makeovers1A real challenge for any author is the remaking of a classic story. The new novel might set the older work in the modern era (Hamlet Edgar Sawtelle). Or it might use the older novel as a starting point—for a sequel, or a retelling of the story from a different perspective (Wizard of Oz → Wicked).  Here’s what I’ve come up with so far...

Makeovers
Resetting a classic in the modern era

Anna Karenina .......... What Happened to Anna K by Irina Reyn
The Great Gatsby ...... Netherland by Joseph O’Neill
Hamlet ...................... The Story of Edgar Sawtelle by David
                                    Wroblewski
The Illiad .................... The Human Stain by Philip Roth
Howard’s End ............ On Beauty by Zadie Smith
King Lear ................... A Thousand Acres by Jane Smiley
Mrs. Dalloway ........... The Hours by Michael Cunningham
The Odyssey ............. Ulysses by James Joyce
Pride & Prejudice ....... Bridget Jones’s Diary by Helen Fielding
Sense & Sensibility .... The Three Weissmanns of Westport (added: 1/2011)

Starting Points
Writing a sequel, ”prequel,” parody, or using a secondary character’s point of view.

A Christmas Carol  ...... Mr. Timothy by Louis Bayard
Dr. Jekyll &Mr. Hyde  ... Mary Reilly by Valerie Martin        
Gone With the Wind ..... Scarlett by Alexandra Ripley
Gone With the Wind ..... The Wind Done Gone by Alice Randall
Great Expectations ...... Mister Pip by Lloyd Jones
The Great Gatsby ........ The Double Bind by Chris Bohjalian
The Great Gatsby ........ Jack Maggs by Peter Carey
Jane Eyre ................... The Wide Sargasso Sea by Jean Ryhs
Huckleberry Finn ......... Finn by Jon Clinch
King Arthur ................. The Mists of Avalon
Mansfield Park ............. Murder at Mansfield Park by Lynn Shepherd
Moby-Dick ................... Ahab’s Wife by Sena Jeter Naslund
Pride & Prejudice ......... Pemberley by Emma Tennant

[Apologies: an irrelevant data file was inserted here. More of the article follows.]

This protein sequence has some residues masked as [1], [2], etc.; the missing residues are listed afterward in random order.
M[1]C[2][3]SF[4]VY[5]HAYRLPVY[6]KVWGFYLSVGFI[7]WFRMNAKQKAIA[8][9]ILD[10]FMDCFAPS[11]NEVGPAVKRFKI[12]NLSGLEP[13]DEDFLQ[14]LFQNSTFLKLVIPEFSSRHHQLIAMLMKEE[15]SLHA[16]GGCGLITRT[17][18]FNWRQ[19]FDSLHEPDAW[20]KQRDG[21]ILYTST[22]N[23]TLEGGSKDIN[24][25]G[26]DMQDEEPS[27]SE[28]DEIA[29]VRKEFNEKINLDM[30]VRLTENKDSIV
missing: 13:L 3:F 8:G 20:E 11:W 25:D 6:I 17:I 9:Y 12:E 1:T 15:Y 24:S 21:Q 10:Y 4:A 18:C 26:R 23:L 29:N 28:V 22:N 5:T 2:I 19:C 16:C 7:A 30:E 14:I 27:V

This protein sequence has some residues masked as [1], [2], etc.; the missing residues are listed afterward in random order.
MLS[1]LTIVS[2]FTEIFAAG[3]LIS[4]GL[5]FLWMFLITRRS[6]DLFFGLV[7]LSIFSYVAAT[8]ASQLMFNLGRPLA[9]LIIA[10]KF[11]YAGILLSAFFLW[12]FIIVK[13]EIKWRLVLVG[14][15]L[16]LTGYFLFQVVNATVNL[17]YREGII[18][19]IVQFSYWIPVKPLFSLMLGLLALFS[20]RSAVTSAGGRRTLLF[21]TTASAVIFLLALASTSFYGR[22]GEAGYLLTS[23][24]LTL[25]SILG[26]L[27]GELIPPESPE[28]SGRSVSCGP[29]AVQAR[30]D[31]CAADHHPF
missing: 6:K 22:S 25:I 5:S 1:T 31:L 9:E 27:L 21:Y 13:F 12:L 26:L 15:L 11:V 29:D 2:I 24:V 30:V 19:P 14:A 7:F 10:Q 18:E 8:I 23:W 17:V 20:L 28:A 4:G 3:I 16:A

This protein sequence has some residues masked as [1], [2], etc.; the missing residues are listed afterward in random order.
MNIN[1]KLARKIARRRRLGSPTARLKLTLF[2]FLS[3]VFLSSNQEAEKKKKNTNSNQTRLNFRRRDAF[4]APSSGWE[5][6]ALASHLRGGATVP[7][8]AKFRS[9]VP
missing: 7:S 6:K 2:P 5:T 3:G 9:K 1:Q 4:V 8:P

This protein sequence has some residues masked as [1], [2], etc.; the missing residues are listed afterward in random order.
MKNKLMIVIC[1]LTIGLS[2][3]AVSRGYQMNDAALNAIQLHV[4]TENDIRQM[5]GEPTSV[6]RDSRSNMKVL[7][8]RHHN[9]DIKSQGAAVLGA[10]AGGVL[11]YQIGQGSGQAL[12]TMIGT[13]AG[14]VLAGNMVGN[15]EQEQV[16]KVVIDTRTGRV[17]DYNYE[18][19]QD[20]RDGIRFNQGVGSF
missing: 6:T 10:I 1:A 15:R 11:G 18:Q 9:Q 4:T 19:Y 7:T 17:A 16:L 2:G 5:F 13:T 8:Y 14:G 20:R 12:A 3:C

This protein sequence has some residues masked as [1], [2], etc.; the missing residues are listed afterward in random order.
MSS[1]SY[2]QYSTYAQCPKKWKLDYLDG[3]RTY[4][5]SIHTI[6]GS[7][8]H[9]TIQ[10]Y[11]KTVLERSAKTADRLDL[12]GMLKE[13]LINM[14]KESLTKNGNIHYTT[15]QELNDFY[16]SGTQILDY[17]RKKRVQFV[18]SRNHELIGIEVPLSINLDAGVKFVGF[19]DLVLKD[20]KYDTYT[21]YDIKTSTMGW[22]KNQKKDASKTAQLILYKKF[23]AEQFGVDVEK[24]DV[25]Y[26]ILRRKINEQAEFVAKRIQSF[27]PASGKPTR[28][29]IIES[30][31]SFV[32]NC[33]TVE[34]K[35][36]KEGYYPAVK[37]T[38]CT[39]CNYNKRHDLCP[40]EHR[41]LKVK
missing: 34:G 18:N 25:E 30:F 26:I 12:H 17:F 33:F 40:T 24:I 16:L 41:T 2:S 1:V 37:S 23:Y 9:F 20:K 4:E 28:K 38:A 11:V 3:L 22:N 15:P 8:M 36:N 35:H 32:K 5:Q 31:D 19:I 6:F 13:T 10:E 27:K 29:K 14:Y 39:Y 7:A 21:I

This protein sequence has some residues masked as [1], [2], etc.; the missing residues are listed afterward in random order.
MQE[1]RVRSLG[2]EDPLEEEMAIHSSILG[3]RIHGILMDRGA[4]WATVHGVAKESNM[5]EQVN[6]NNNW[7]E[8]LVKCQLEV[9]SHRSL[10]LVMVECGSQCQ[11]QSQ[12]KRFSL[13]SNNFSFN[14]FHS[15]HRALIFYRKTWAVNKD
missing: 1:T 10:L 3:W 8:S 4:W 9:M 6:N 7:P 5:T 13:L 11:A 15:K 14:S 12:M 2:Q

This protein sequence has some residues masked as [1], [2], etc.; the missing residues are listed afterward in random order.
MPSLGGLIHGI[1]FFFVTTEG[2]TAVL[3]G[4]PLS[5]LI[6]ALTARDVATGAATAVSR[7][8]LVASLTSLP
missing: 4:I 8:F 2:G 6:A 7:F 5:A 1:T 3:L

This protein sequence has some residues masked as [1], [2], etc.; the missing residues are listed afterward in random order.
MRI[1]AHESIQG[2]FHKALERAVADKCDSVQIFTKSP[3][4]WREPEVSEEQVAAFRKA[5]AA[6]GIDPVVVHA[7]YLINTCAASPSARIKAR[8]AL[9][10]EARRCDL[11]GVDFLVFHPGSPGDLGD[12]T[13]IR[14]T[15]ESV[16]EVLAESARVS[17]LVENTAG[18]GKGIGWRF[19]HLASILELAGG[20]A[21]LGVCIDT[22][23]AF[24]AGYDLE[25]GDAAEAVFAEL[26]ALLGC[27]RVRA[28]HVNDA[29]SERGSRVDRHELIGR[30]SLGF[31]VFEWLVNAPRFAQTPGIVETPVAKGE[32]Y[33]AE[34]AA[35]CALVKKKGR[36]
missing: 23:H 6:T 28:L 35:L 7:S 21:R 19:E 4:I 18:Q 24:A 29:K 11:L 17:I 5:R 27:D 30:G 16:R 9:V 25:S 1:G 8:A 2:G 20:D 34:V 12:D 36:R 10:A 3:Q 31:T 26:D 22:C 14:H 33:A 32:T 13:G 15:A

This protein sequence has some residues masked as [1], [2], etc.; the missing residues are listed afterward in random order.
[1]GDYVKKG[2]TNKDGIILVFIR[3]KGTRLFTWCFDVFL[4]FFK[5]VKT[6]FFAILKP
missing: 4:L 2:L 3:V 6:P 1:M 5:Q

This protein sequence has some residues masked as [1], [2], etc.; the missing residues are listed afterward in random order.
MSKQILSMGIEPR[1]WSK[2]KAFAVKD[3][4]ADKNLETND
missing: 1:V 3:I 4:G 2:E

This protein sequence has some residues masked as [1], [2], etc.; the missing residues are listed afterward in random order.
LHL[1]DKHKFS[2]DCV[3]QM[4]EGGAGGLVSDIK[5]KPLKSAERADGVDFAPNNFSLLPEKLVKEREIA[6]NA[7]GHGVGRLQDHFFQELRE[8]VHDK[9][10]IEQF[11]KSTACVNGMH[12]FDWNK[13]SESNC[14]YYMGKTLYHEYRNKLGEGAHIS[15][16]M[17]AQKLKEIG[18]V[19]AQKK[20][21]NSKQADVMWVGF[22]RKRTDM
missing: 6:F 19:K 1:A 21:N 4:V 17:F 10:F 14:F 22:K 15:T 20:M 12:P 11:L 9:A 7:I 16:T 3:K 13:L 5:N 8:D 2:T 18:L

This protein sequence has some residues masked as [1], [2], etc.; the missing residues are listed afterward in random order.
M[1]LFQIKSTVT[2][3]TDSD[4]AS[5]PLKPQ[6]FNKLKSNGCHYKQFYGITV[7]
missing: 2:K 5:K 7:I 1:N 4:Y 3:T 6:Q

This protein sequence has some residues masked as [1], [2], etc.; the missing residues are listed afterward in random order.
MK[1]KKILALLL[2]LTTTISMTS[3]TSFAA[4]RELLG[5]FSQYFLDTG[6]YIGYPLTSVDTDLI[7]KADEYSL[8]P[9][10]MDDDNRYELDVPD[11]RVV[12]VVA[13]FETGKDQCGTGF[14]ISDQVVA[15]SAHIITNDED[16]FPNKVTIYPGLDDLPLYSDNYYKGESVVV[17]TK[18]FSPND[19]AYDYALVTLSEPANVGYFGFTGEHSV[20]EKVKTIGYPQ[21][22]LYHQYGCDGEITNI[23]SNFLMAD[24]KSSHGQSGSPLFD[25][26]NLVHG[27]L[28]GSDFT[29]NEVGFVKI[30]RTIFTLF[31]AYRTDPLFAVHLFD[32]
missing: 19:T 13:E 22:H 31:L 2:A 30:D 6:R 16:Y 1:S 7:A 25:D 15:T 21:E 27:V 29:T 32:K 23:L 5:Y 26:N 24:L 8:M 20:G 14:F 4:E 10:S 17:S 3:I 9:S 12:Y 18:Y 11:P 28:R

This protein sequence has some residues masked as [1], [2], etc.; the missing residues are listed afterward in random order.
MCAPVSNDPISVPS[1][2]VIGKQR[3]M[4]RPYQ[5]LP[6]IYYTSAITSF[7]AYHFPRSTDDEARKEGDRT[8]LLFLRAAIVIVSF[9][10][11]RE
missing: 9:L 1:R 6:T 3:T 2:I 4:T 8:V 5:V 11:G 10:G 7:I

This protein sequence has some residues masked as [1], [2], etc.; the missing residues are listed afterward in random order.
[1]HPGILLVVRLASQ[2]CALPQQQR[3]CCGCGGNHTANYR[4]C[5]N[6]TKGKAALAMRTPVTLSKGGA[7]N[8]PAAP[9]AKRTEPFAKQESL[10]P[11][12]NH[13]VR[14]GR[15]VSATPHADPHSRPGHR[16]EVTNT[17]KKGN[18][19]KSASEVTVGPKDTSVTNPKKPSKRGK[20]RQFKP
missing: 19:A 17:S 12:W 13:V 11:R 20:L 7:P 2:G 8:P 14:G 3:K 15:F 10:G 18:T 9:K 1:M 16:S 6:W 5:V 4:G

Pride & Prejudice ......... Pride & Prejudice & Zombies by Seth Grahame-Smith
Rebecca ...................... Mrs. DeWinter by Susan Hill
The Scarlet Letter ........ Angel and Apostle by Deborah Noyes
A Tale of Two Cities ..... A Far Better Rest by Susanne Alleyn
The Wizard of Oz ......... Wicked by Geoffrey MacGuire
Wuthering Heights ....... Heathcliff: The Return to Wuthering Heights by Lin Haire Sargeant

What have I missed?  Surely, there are more.

gaggle-geeseA recent quip from the New York Times about book clubs caught my ire. It’ll probably catch yours, too. So here it is…

Gaggles of readers get together monthly to sip chardonnay and discuss the latest Oprah selection.*

Ouch. Don’t know about you, but that sounds a little…oh, I dunno… condescending? Not to get too upset about an analogy to unruly geese, but it’s kind of a potshot to all those who get together, out of a passion for literature, to talk (not honk) about something of value—books!

So…are mindless cocktail parties better? I’m just asking….

And what’s wrong with Oprah selections? —Breath, Eyes, Memory; Edgar Sawtelle; 3 Faulkner novels (Faulkner!); House of Sand & FogWe Were the Mulvaneys. That’s some pretty good reading.

To counter that unfortunate “gaggle” image (nothing against geese…understand?), I offer, again, two defenses of book clubs: one by moi and one by Joshua Henkin, author of Matrimony:

Oh, heck…maybe I’m just over reacting. Honk. Honk. 

Mokoto Rich. ”The Book Club with Just One Member.” New York Times, “Week in Review” section (1.24.10)